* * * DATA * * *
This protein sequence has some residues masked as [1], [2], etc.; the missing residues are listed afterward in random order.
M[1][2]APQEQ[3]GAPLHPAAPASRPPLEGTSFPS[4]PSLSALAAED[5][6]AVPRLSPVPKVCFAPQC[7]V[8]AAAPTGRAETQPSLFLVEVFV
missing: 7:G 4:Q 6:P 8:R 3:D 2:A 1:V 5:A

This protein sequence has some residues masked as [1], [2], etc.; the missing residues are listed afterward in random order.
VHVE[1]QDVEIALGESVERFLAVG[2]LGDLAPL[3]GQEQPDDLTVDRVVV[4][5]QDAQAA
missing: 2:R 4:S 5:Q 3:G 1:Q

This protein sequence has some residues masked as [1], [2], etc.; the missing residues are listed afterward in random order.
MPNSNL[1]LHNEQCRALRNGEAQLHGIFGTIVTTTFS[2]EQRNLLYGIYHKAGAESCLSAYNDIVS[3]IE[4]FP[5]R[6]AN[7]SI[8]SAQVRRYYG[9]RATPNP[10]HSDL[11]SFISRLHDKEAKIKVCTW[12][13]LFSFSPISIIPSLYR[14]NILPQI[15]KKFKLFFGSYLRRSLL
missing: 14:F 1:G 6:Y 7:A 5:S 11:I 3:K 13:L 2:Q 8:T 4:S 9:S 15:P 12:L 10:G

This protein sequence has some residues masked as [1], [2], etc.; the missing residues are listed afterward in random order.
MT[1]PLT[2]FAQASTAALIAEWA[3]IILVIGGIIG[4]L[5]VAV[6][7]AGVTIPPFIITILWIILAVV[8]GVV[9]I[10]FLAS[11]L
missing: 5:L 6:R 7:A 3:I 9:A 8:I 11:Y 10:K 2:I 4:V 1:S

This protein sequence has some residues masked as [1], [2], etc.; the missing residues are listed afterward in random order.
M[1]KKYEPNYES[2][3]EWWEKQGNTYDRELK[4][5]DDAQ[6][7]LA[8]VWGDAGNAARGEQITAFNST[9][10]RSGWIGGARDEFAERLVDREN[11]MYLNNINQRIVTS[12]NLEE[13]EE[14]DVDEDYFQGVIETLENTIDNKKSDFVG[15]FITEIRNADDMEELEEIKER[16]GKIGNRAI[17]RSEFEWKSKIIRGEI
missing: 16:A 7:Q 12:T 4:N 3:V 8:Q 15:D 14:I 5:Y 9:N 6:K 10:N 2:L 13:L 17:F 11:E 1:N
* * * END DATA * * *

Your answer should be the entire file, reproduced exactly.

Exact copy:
This protein sequence has some residues masked as [1], [2], etc.; the missing residues are listed afterward in random order.
M[1][2]APQEQ[3]GAPLHPAAPASRPPLEGTSFPS[4]PSLSALAAED[5][6]AVPRLSPVPKVCFAPQC[7]V[8]AAAPTGRAETQPSLFLVEVFV
missing: 7:G 4:Q 6:P 8:R 3:D 2:A 1:V 5:A

This protein sequence has some residues masked as [1], [2], etc.; the missing residues are listed afterward in random order.
VHVE[1]QDVEIALGESVERFLAVG[2]LGDLAPL[3]GQEQPDDLTVDRVVV[4][5]QDAQAA
missing: 2:R 4:S 5:Q 3:G 1:Q

This protein sequence has some residues masked as [1], [2], etc.; the missing residues are listed afterward in random order.
MPNSNL[1]LHNEQCRALRNGEAQLHGIFGTIVTTTFS[2]EQRNLLYGIYHKAGAESCLSAYNDIVS[3]IE[4]FP[5]R[6]AN[7]SI[8]SAQVRRYYG[9]RATPNP[10]HSDL[11]SFISRLHDKEAKIKVCTW[12][13]LFSFSPISIIPSLYR[14]NILPQI[15]KKFKLFFGSYLRRSLL
missing: 14:F 1:G 6:Y 7:A 5:S 11:I 3:K 13:L 2:Q 8:T 4:S 9:S 15:P 12:L 10:G

This protein sequence has some residues masked as [1], [2], etc.; the missing residues are listed afterward in random order.
MT[1]PLT[2]FAQASTAALIAEWA[3]IILVIGGIIG[4]L[5]VAV[6][7]AGVTIPPFIITILWIILAVV[8]GVV[9]I[10]FLAS[11]L
missing: 5:L 6:R 7:A 3:I 9:A 8:I 11:Y 10:K 2:I 4:V 1:S

This protein sequence has some residues masked as [1], [2], etc.; the missing residues are listed afterward in random order.
M[1]KKYEPNYES[2][3]EWWEKQGNTYDRELK[4][5]DDAQ[6][7]LA[8]VWGDAGNAARGEQITAFNST[9][10]RSGWIGGARDEFAERLVDREN[11]MYLNNINQRIVTS[12]NLEE[13]EE[14]DVDEDYFQGVIETLENTIDNKKSDFVG[15]FITEIRNADDMEELEEIKER[16]GKIGNRAI[17]RSEFEWKSKIIRGEI
missing: 16:A 7:Q 12:T 4:N 3:V 8:Q 15:D 14:I 5:Y 9:N 6:K 10:N 2:L 13:L 17:F 11:E 1:N